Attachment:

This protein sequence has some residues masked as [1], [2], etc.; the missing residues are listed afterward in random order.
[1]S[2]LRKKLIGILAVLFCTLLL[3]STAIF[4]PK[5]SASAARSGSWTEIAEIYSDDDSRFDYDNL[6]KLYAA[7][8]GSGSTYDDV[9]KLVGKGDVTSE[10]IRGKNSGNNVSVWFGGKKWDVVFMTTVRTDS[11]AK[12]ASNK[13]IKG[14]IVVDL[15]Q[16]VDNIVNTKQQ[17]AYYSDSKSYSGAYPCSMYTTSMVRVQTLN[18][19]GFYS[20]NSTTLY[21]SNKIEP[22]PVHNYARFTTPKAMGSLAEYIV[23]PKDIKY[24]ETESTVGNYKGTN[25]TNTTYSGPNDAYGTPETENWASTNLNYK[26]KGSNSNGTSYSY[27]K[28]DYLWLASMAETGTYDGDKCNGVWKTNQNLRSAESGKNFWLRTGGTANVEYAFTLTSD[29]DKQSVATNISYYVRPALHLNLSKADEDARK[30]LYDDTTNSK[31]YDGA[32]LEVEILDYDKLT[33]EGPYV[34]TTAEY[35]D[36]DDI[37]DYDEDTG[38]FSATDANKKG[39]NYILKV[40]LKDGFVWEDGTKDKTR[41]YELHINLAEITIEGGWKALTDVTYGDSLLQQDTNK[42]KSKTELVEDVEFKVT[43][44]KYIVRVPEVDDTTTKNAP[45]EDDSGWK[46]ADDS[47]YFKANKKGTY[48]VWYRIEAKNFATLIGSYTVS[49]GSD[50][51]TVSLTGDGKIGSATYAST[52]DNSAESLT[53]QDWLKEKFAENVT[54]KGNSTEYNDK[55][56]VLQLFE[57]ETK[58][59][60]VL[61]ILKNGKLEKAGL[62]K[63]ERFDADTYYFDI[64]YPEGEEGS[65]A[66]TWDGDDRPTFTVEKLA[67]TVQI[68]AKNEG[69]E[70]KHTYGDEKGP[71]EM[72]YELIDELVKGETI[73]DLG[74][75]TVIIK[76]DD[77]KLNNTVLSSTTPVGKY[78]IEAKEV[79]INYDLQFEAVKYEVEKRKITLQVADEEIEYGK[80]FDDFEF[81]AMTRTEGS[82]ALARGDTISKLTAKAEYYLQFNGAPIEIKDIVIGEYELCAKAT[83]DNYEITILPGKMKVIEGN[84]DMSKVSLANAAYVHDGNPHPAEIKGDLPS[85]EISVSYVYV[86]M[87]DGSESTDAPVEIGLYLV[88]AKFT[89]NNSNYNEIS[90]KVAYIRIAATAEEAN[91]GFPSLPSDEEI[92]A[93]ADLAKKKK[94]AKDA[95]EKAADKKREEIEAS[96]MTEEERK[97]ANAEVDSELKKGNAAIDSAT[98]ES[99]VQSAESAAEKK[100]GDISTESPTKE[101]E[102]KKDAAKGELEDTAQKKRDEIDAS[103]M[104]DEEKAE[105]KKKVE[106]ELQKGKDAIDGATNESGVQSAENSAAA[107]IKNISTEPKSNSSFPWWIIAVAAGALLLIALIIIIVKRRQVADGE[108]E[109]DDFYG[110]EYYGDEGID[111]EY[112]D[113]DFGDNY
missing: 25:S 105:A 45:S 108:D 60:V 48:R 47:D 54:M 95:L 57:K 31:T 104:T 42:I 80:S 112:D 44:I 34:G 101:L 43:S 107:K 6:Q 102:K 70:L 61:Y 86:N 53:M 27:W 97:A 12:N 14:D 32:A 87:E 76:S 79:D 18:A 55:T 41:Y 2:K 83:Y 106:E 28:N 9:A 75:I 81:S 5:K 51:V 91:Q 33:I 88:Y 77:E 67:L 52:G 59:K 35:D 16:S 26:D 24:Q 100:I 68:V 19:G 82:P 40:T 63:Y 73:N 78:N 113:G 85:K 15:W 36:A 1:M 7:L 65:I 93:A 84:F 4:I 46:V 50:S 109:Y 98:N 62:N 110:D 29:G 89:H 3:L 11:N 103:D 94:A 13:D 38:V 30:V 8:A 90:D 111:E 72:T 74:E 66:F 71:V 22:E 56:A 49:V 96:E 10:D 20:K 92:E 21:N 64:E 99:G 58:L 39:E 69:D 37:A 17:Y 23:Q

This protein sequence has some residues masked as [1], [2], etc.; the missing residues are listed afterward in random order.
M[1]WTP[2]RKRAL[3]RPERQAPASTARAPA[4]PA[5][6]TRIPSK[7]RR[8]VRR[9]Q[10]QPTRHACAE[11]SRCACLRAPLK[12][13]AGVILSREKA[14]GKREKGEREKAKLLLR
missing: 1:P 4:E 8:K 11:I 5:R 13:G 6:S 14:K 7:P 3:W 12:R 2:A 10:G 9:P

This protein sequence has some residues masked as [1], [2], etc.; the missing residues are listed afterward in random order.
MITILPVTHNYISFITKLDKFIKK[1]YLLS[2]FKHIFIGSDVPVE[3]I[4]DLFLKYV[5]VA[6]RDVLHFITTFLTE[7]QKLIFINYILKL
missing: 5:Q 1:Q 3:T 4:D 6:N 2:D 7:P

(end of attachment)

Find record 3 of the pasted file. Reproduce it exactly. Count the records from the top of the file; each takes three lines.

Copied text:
This protein sequence has some residues masked as [1], [2], etc.; the missing residues are listed afterward in random order.
MITILPVTHNYISFITKLDKFIKK[1]YLLS[2]FKHIFIGSDVPVE[3]I[4]DLFLKYV[5]VA[6]RDVLHFITTFLTE[7]QKLIFINYILKL
missing: 5:Q 1:Q 3:T 4:D 6:N 2:D 7:P